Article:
That being said, when measured against the standards of South Korea, China, Japan or Singapore, the DPRK has a great deal of modernisation to conduct in the capital, let alone in less developed provincial cities and towns. While Lee Kuan Yew is thought of as an arch capitalist, in reality, Singapore’s economy was a hybrid economy that was indelibly shaped by a harmonious but intense relationship between government and the private sector. Singapore’s economic system while often classed by financial libertarians as the freest in the world, is paradoxically one regulated so as to insure that the wealth generated in Singapore pours into Singapore’s constant development. Lee Kuan Yew was never one to rest on his laurels and draw a line under development. Instead, he pursued a policy of constant re-development which continues to shape Sinagpore’s socio-entrepreneurial spirit to this day. Lee’s ability to think globally allowed Singapore to flourish even at a time when Japan began to stagnate. Lee in fact warned that while Japan’s economy was strong, lack of global thinking ultimately held back Japan’s potential.
One of the key elements of the win-win model of Asian economic cooperation and development is that the one size fits all methodology for the neo-liberal west is insufficient to address the national characteristics of any given Asian country. Because of this, Kim Jong-un has no obligation to follow the Singapore model in the way a photocopier replicates a document, but instead Kim could realistically aim to attract the kinds of investment that allowed for Singapore to transform from a swampland into a first world urban oasis within a short span of time.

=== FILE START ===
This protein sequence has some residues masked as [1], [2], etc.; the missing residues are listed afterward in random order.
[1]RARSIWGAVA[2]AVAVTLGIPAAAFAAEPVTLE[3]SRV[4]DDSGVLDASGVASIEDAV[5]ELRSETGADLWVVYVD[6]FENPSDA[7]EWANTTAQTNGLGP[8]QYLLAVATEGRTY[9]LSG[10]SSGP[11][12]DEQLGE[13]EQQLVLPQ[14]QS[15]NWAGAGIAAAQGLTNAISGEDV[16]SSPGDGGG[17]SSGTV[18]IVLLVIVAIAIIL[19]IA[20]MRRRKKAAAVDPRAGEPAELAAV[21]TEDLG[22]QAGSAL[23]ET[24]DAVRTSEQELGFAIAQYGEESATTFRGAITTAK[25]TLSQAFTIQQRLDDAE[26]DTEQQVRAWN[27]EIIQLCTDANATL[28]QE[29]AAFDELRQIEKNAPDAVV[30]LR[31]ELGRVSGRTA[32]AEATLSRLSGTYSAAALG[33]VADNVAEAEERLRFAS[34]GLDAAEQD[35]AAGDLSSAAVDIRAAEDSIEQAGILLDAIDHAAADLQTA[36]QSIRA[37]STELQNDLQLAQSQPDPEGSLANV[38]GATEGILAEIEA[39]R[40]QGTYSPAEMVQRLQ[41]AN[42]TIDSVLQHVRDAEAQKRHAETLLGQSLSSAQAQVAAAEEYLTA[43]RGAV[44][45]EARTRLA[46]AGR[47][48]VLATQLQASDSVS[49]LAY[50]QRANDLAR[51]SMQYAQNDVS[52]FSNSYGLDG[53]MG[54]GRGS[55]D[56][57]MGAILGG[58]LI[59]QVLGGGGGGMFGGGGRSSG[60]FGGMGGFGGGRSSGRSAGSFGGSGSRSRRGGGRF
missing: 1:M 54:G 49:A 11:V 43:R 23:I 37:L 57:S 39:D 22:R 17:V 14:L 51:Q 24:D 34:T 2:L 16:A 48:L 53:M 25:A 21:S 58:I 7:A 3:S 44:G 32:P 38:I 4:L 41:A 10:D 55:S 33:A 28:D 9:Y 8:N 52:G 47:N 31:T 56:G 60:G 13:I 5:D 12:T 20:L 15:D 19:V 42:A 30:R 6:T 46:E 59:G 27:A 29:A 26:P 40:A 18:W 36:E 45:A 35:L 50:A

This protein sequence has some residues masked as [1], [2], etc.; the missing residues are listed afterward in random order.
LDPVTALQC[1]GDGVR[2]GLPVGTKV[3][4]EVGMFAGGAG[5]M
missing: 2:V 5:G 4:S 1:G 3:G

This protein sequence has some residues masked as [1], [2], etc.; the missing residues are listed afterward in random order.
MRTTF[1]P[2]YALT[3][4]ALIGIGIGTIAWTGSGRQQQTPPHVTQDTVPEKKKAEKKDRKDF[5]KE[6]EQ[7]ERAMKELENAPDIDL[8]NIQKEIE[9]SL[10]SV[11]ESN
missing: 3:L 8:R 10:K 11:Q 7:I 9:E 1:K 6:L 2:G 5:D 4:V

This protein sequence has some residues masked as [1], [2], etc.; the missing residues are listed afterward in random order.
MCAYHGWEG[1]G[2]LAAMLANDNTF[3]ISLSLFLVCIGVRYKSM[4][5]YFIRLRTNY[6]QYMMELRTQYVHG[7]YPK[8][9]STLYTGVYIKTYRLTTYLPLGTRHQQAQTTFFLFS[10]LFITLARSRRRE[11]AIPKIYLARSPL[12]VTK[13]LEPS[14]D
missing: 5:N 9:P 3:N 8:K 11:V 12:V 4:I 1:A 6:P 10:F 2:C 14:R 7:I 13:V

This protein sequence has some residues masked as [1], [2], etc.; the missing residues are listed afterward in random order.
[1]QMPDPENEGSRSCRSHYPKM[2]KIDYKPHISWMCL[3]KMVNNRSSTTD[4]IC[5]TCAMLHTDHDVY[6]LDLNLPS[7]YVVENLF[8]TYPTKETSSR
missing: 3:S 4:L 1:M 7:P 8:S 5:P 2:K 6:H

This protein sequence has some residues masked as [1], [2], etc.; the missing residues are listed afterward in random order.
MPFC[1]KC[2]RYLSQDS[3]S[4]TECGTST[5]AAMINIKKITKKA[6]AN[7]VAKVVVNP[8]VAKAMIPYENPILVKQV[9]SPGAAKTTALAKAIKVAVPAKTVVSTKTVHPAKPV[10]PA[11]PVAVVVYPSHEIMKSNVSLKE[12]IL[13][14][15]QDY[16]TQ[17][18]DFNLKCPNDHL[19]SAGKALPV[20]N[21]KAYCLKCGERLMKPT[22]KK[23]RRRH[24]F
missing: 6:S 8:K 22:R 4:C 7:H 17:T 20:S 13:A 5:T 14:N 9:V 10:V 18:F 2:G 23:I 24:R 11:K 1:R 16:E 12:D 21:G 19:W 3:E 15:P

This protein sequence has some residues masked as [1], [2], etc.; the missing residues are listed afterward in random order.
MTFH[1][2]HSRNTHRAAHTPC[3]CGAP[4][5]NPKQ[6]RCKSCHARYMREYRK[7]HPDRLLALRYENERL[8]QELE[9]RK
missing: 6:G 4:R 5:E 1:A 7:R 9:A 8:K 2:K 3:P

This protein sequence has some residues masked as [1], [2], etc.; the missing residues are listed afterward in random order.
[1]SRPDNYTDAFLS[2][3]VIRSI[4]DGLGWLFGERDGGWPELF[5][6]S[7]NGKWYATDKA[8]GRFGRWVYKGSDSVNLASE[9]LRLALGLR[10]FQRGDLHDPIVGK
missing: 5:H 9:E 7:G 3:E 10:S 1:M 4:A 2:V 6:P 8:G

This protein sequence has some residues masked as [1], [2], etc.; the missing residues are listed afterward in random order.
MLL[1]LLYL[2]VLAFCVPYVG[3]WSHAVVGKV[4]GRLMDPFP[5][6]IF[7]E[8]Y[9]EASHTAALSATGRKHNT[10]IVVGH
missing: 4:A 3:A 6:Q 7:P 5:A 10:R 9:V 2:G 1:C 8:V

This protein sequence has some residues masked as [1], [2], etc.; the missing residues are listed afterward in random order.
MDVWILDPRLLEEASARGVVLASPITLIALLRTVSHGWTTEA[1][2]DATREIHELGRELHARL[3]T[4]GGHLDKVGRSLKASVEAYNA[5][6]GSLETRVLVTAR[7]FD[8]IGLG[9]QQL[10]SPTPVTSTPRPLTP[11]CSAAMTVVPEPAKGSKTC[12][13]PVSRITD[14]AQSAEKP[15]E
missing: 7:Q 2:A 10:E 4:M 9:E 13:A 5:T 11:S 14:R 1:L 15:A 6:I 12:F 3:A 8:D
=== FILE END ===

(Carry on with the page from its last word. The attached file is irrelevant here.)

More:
Far from presenting Kim’s visit in a chauvinistic manner, the DPRK photographers and editors clearly showed Kim’s sense of awe, satisfaction and joy at touring Singapore. The message could not be clearer – Kim’s journey was not about humbling the DPRK before its traditional US adversary. Instead, the trip was about embarking on the first steps towards a new era in the development of the DPRK, for the clear benefit of the Korean people.
Thus, when Kim looked Trump in the eye, he looked at a negotiating partner who can ideally pave the way for a more open future for his country. Yet when Kim gazed at the beauty of Singapore, he was looking into the future – the kind of future the young leader is more than capable of creating for his people if given the right geopolitical circumstance.
In this sense, just as Lee Kuan Yew’s vision for a modern Asia helped to influence Chinese reformer Deng Xiaoping’s outlook on the economic future of his country, so too has Lee’s success clearly rubbed off on Kim Jong-un.